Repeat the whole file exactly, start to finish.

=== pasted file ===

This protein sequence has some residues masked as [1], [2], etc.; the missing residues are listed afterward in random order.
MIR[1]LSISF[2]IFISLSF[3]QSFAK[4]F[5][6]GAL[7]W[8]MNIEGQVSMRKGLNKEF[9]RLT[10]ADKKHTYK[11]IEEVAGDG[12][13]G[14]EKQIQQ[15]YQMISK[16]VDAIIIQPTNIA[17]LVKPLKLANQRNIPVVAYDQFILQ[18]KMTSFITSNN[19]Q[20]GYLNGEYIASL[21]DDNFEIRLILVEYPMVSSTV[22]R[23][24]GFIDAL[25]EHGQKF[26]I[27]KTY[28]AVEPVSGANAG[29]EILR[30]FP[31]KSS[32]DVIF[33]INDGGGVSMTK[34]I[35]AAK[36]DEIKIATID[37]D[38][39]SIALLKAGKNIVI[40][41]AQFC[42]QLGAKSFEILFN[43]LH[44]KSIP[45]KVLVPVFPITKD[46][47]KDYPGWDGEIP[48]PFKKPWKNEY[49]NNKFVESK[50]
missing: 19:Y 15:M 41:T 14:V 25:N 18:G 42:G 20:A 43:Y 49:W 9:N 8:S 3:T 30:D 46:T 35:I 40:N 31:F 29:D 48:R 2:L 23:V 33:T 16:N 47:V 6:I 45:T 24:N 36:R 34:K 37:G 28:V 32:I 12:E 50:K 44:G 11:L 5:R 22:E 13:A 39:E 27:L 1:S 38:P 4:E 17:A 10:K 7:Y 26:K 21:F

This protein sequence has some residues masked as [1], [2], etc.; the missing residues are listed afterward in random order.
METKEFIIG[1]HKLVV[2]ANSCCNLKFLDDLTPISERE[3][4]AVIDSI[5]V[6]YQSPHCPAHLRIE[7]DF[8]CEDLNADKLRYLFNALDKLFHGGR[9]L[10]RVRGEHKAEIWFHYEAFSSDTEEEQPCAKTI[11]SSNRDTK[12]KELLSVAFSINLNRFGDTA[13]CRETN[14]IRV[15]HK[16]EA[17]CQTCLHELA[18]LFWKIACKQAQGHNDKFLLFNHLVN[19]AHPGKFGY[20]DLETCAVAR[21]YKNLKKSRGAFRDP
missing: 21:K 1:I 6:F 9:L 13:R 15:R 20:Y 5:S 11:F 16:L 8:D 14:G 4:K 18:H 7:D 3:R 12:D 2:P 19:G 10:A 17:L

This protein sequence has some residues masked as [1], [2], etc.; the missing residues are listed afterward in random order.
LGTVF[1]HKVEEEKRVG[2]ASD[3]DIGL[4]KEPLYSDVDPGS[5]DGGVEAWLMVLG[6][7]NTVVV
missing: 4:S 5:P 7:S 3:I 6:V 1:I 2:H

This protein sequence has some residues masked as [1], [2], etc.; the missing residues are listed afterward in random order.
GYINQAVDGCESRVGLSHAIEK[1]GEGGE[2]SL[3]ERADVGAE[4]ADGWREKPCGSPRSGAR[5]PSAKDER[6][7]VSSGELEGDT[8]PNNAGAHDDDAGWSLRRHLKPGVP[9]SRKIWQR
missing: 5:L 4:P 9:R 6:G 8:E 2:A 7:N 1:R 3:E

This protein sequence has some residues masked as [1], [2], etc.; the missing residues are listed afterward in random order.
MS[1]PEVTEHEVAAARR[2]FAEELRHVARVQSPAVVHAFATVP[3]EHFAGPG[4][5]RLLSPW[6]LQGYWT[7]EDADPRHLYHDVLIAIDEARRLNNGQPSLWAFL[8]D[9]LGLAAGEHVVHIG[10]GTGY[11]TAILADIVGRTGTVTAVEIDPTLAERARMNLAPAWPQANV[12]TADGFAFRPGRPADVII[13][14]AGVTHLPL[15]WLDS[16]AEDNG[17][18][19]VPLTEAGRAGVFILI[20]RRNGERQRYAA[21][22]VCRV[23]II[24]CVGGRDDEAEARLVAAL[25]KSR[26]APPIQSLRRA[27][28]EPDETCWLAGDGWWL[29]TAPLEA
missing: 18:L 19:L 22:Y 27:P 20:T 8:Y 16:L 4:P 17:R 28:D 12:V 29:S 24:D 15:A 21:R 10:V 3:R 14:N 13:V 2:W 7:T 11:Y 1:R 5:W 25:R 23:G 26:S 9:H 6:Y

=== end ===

This protein sequence has some residues masked as [1], [2], etc.; the missing residues are listed afterward in random order.
MIR[1]LSISF[2]IFISLSF[3]QSFAK[4]F[5][6]GAL[7]W[8]MNIEGQVSMRKGLNKEF[9]RLT[10]ADKKHTYK[11]IEEVAGDG[12][13]G[14]EKQIQQ[15]YQMISK[16]VDAIIIQPTNIA[17]LVKPLKLANQRNIPVVAYDQFILQ[18]KMTSFITSNN[19]Q[20]GYLNGEYIASL[21]DDNFEIRLILVEYPMVSSTV[22]R[23][24]GFIDAL[25]EHGQKF[26]I[27]KTY[28]AVEPVSGANAG[29]EILR[30]FP[31]KSS[32]DVIF[33]INDGGGVSMTK[34]I[35]AAK[36]DEIKIATID[37]D[38][39]SIALLKAGKNIVI[40][41]AQFC[42]QLGAKSFEILFN[43]LH[44]KSIP[45]KVLVPVFPITKD[46][47]KDYPGWDGEIP[48]PFKKPWKNEY[49]NNKFVESK[50]
missing: 19:Y 15:M 41:T 14:V 25:N 18:G 42:G 20:A 43:Y 49:W 9:N 8:S 3:T 30:D 46:T 35:I 40:N 31:F 29:D 48:R 2:L 23:V 33:T 16:N 47:V 6:I 45:T 24:N 36:R 34:K 37:G 28:V 32:I 12:E 50:K 44:G 11:L 5:R 22:E 13:A 39:E 27:L 1:S 38:P 4:E 17:A 10:K 7:Y 26:K 21:F

This protein sequence has some residues masked as [1], [2], etc.; the missing residues are listed afterward in random order.
METKEFIIG[1]HKLVV[2]ANSCCNLKFLDDLTPISERE[3][4]AVIDSI[5]V[6]YQSPHCPAHLRIE[7]DF[8]CEDLNADKLRYLFNALDKLFHGGR[9]L[10]RVRGEHKAEIWFHYEAFSSDTEEEQPCAKTI[11]SSNRDTK[12]KELLSVAFSINLNRFGDTA[13]CRETN[14]IRV[15]HK[16]EA[17]CQTCLHELA[18]LFWKIACKQAQGHNDKFLLFNHLVN[19]AHPGKFGY[20]DLETCAVAR[21]YKNLKKSRGAFRDP
missing: 21:K 1:I 6:F 9:L 13:R 15:R 20:Y 5:S 11:F 16:L 8:D 14:G 4:K 18:H 7:D 3:R 12:D 2:P 19:G 10:A 17:L

This protein sequence has some residues masked as [1], [2], etc.; the missing residues are listed afterward in random order.
LGTVF[1]HKVEEEKRVG[2]ASD[3]DIGL[4]KEPLYSDVDPGS[5]DGGVEAWLMVLG[6][7]NTVVV
missing: 4:S 5:P 7:S 3:I 6:V 1:I 2:H

This protein sequence has some residues masked as [1], [2], etc.; the missing residues are listed afterward in random order.
GYINQAVDGCESRVGLSHAIEK[1]GEGGE[2]SL[3]ERADVGAE[4]ADGWREKPCGSPRSGAR[5]PSAKDER[6][7]VSSGELEGDT[8]PNNAGAHDDDAGWSLRRHLKPGVP[9]SRKIWQR
missing: 5:L 4:P 9:R 6:G 8:E 2:A 7:N 1:R 3:E

This protein sequence has some residues masked as [1], [2], etc.; the missing residues are listed afterward in random order.
MS[1]PEVTEHEVAAARR[2]FAEELRHVARVQSPAVVHAFATVP[3]EHFAGPG[4][5]RLLSPW[6]LQGYWT[7]EDADPRHLYHDVLIAIDEARRLNNGQPSLWAFL[8]D[9]LGLAAGEHVVHIG[10]GTGY[11]TAILADIVGRTGTVTAVEIDPTLAERARMNLAPAWPQANV[12]TADGFAFRPGRPADVII[13][14]AGVTHLPL[15]WLDS[16]AEDNG[17][18][19]VPLTEAGRAGVFILI[20]RRNGERQRYAA[21][22]VCRV[23]II[24]CVGGRDDEAEARLVAAL[25]KSR[26]APPIQSLRRA[27][28]EPDETCWLAGDGWWL[29]TAPLEA
missing: 18:L 19:L 22:Y 27:P 20:T 8:Y 16:L 4:P 17:R 28:D 12:V 29:S 24:D 15:A 21:R 10:V 3:R 14:N 13:V 2:W 7:T 11:Y 1:R 5:W 25:R 23:G 26:S 9:H 6:Y